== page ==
On the New York Times parenting blogs, a mother of a girl with Down Syndrome argues against North Dakota’s new law that outlaws abortion in cases of genetic abnormality. Alison Piepmeier says that “Outlawing Abortion Won’t Help Children with Down Syndrome.” The premise is that parents abort babies with Down Syndrome because their child will face untold challenges. Piepmeier writes about her conversations with women who aborted their children:
Repeatedly women told me that they ended the pregnancy not because they wanted a “perfect child” (as one woman said, “I don’t know what ‘perfect child’ even means”) but because they recognized that the world is a difficult place for people with intellectual disabilities.
One woman told me, “The thing is I could not, in good conscience, from the get-go, know that my child has these setbacks in life.” Another identified adulthood as the challenge: “There is no part of caring for an infant or school-aged child with Down syndrome that we didn’t think we could handle. We chose to terminate mostly on the basis of our understanding of the challenges and quality of life he and our family would face if/when he lived to be over age 21: his middle age, and end of life.”
This thinking is so prevalent in our society, and it is so backward. Instead of improving the lives of those with intellectual disabilities, we choose to kill them instead. And not just some of the time, 90% of the time.
Putting aside the data that shows that 99% of adults with Down Syndrome report being happy, I ask, “How can we improve the lives of those with Down Syndrome enough to not kill them if we keep killing them?” “How will research into improving the cognitive effects of Down Syndrome proceed if there are no patients left to treat?”
This is the same backwards approach to medicine that fuels the euthanasia movement. Instead of controlling the pain of terminal illness, the plan is to kill the patient. I guarantee that the more killing becomes the treatment plan, the less research into end-of-life pain control will advance.
When death is the treatment of choice, all other options fall by the wayside and wither.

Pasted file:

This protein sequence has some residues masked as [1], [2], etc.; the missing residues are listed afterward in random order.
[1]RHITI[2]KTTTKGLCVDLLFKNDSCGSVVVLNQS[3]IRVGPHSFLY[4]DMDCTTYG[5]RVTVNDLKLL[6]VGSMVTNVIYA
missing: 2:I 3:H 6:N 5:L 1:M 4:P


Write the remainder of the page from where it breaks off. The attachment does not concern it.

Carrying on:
Richard Doerflinger, in an address to the General Assembly of the Pontifical Academy for Life, makes this very point:
“In the Netherlands, Dr.Richard Fenigsen and others report that the spread of euthanasia as a solution to problems at the end of life has produced a generation of doctors who do not know how to diagnose the real problems accurately, let alone understand their appropriate treatments,” said Doerflinger.
“Why would anyone devote himself to the difficult task of easing a patient’s physical pain, anxiety, depression and other problems if there is one infallible solution to every problem – that is, to eliminate the patient?”
And this phenomenon is also appearing in prenatal care:
To take another example, while abortion has been adopted as the de facto “treatment” for any sort of high risk pregnancy, “in cases where the woman rejects abortion, [doctors] no longer know what to do.” This has left a dwindling handful of experts with the skills set necessary to guide women successfully through high risk pregnancies, without deliberately taking the life of their babies.
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I recently went to a presentation on high-risk deliveries at the hospital where I used to work. The presenting doctor admitted that since the rate of C-section has gone up, there are very few doctors who know how to deliver a breach baby without surgery. That particular expertise has been lost.
The same will happen with expertise and resources needed for those with Down Syndrome. The more the “treatment” of choice is death, the less options for those who make it out of the womb will thrive.
In addition, I believe that the continued wide-spread abortion of children with Down Syndrome magnifies an ever-increasing prejudice in our society.
So, I disagree with Ms. Piepmeier. Outlawing abortion will help children with Down Syndrome.
The proper approach to the difficulties faced by those with Down Syndrome and their families to address those difficulties. Killing them in the womb accomplishes nothing and in the long term will hurt the progress in research and limit the resources available. Treat the symptoms. Address the challenges. Don’t kill the patient.